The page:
Existential Psychology

Escaping Happiness

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Some people, when confronted with wanted environmental conditions that make them happy, respond not by embracing those conditions but by trying to escape from them, either through physically leaving it or by conspiring, consciously or unconsciously, to make things fall apart.

Though they consciously tell themselves they desire happiness and fulfillment in their lives and relationships, just like anybody would, at the unconscious level entirely different drives and motivations are at work. These drives and motivations cause them to think, feel, and behave against their own best interests, against what they’re naturally programmed to do and what they would do if they had developed under healthy environmental conditions. If they had grown up under conditions suitable to their growth and happiness they would be focused on their growth and happiness now, continuing to actively work for the variables necessary to support their continued self-actualization.

In our Western culture, with its emphasis on the nuclear family, mother and father take on godlike dimensions in the mind of the developing child. Environmental conditions found in that one nuclear family unit are taken as indicative of how the world is in general, of how all families are, of the way human relationships are supposed to be.

And in an unhealthy environment, one of abuse, trauma, or abandonment, for example, the child takes these abnormal conditions to be normal, to simply be how things are. The child learns that people aren’t supposed to be happy. The life game is one of survival, of getting by as best as possible in an often cruel, always threatening, unpredictable world.

Is it any wonder that adults whose early development within the confines of the nuclear family was marked by dysfunction get uncomfortable, even scared, when happiness does find them and that they feel the irresistible pull to escape from it, plunging themselves back into unfavorable but familiar old circumstances? At the deep, barely conscious level, they don’t believe that happiness is for them. The abusive situation, the traumatic situation, the abandonment situation, taught them that, for whatever reason, they’re unworthy of it. Escaping happiness is logical in that it recovers lost psychological and emotional equilibrium, it makes the abnormal revert back to the normal, it erases the outlier and gets back on the predictably plotted normal curve.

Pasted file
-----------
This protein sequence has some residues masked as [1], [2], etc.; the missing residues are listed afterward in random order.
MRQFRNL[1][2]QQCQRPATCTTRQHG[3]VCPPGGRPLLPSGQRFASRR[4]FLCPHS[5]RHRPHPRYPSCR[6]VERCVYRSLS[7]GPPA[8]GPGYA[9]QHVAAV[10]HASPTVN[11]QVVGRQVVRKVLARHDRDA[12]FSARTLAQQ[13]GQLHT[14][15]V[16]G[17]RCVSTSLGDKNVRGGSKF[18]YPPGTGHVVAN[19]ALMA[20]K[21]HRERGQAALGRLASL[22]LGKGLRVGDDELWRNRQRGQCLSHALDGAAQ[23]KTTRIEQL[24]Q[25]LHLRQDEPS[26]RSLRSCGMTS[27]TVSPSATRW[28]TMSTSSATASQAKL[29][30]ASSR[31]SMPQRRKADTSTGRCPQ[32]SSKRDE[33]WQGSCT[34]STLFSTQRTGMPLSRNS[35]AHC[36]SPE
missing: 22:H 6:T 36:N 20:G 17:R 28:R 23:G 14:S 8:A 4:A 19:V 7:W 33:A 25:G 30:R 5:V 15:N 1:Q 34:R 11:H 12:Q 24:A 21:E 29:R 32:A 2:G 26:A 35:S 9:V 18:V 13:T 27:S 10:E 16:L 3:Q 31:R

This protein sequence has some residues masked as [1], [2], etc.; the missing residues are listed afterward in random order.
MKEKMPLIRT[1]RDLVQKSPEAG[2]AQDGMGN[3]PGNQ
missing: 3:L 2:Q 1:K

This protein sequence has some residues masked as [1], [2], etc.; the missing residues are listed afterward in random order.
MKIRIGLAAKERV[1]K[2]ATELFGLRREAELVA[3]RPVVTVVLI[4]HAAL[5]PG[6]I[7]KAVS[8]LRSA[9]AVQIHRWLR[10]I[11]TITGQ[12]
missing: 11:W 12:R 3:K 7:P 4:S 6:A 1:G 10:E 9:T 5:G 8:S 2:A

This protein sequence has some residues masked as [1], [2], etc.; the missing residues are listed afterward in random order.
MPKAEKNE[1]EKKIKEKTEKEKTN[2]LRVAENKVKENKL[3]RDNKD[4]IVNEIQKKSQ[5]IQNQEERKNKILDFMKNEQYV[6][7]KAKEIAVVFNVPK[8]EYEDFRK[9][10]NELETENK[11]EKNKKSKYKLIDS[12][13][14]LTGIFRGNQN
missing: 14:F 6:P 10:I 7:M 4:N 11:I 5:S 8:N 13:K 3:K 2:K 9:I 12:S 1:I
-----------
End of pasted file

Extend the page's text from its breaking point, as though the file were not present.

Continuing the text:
If people learn from the pre-cognitive age on forward that they’re worthy and lovable, that their happiness is a priority, then as adults they treat their unhappiness as the outlier and work to correct the situation in order to recover the wanted situation. So what we’re really dealing with are two versions of normality, two versions of what it means to be a human being acting and interacting with people and the world. Each version is taken by the indivdiual who holds it to be the one and only objective reality.

Those who escape happiness every time it finds them will continue to do so throughout their lives until they come to believe at the deeper level of their beings that they’re worthy of it. They’ve got to look backwards in order to discover how their current set of perceptions about themselves and the world have been deeply influenced by the subjective norms and values that were passed down to them by their primary caregivers and other important authority figures, norms and values that aren’t true simply by dint of having been delivered by godlike, figures who were beyond questioning or reproach. Deciding the set of norms and values, and the resulting environmental conditions, that are conducive to individual growth and self-actualization is the human quest par excellence. We’ve got to decide on ethics ourselves, to be our own philosophers.